Our ritual duty of holiness satisfied after half an hour in the scented gothic air, there were more stops in bars.
The fashionable gift was scented candles, some costing $150 each.
The buildings are scented with candles from high-end home furnishings brand Jonathan Adler.
Tessie rose, unrolled her scented handkerchief, and taking a bit of gum from a knot in the hem, placed it in her mouth.
She was obsessed with the flower-printed, scented toilet paper.
She had scented a personal application in his words, and was determined to stand no nonsense.
He had scented the stag, the hare, and the wild goat for them many a time.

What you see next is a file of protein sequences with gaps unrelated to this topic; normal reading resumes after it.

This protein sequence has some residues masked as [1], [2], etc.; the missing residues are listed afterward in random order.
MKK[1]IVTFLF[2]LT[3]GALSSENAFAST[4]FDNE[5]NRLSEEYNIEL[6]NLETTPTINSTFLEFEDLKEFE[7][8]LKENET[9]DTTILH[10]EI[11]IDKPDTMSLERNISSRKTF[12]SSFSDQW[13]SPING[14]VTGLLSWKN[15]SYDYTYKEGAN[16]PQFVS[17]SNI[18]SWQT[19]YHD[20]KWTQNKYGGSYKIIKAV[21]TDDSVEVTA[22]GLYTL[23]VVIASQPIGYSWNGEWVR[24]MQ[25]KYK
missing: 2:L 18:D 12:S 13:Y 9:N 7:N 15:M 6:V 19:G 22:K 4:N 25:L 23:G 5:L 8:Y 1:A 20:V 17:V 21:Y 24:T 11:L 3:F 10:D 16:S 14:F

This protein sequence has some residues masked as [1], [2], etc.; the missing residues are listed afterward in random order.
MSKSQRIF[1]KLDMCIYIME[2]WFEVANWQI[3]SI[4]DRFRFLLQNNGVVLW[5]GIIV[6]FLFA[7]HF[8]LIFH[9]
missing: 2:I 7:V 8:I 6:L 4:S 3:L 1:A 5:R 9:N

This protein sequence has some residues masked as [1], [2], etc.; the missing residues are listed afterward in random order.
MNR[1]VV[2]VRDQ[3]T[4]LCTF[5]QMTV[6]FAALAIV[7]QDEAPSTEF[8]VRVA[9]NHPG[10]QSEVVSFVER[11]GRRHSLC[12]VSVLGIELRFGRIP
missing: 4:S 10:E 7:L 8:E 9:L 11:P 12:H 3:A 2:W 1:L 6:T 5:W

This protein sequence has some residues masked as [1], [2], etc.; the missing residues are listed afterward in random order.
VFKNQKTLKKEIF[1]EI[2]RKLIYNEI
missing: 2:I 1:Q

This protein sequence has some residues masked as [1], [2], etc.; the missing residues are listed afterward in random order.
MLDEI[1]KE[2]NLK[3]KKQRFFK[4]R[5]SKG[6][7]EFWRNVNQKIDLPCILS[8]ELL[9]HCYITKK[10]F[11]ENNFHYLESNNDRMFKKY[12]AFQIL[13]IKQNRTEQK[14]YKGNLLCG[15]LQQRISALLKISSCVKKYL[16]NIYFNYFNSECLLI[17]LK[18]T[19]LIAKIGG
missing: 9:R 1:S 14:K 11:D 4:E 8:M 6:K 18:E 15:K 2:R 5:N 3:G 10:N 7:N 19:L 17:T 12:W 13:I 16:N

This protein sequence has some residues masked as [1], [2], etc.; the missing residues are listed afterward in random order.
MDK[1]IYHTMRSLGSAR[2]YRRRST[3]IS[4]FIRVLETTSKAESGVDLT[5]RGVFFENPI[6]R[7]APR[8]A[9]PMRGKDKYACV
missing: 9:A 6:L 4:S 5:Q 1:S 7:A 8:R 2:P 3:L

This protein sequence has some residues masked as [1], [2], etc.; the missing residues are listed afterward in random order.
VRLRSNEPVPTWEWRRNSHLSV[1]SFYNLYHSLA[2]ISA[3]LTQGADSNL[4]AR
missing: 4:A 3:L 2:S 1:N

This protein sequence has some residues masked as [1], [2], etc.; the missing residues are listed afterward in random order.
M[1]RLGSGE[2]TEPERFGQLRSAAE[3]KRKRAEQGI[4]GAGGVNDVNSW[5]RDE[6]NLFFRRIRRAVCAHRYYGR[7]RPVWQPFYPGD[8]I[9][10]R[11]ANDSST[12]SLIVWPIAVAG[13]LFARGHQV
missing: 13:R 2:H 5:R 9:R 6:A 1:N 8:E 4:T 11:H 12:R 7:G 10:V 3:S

The air was heavy with scented pastilles, otherwise the human reek must have been unbearable.
“It is some jaguar they have scented,” suggested one of the domestics.
I thought that some sea-monster had scented me in my boat, and had started to attack me.
1570s, "endowed with the power of smell;" 1740, "perfumed," past participle adjective from scent (v.).
late 14c., sent "to find the scent of," from Old French sentir "to feel, smell, touch, taste; realize, perceive; make love to," from Latin sentire " to feel, perceive, sense, discern, hear, see" (see sense (n.)).
Originally a hunting term. The -c- appeared 17c., perhaps by influence of ascent, descent, etc., or by influence of science. This was a tendency in early Modern English, cf. scythe, and also scite, scituate. Figurative use from 1550s. Transitive sense "impregnate with an odor, perfume" is from 1690s. Related: Scented; scenting.
late 14c., "scent, smell, what can be smelled" (as a means of pursuit by a hound), from scent (v.). Almost always applied to agreeable odors.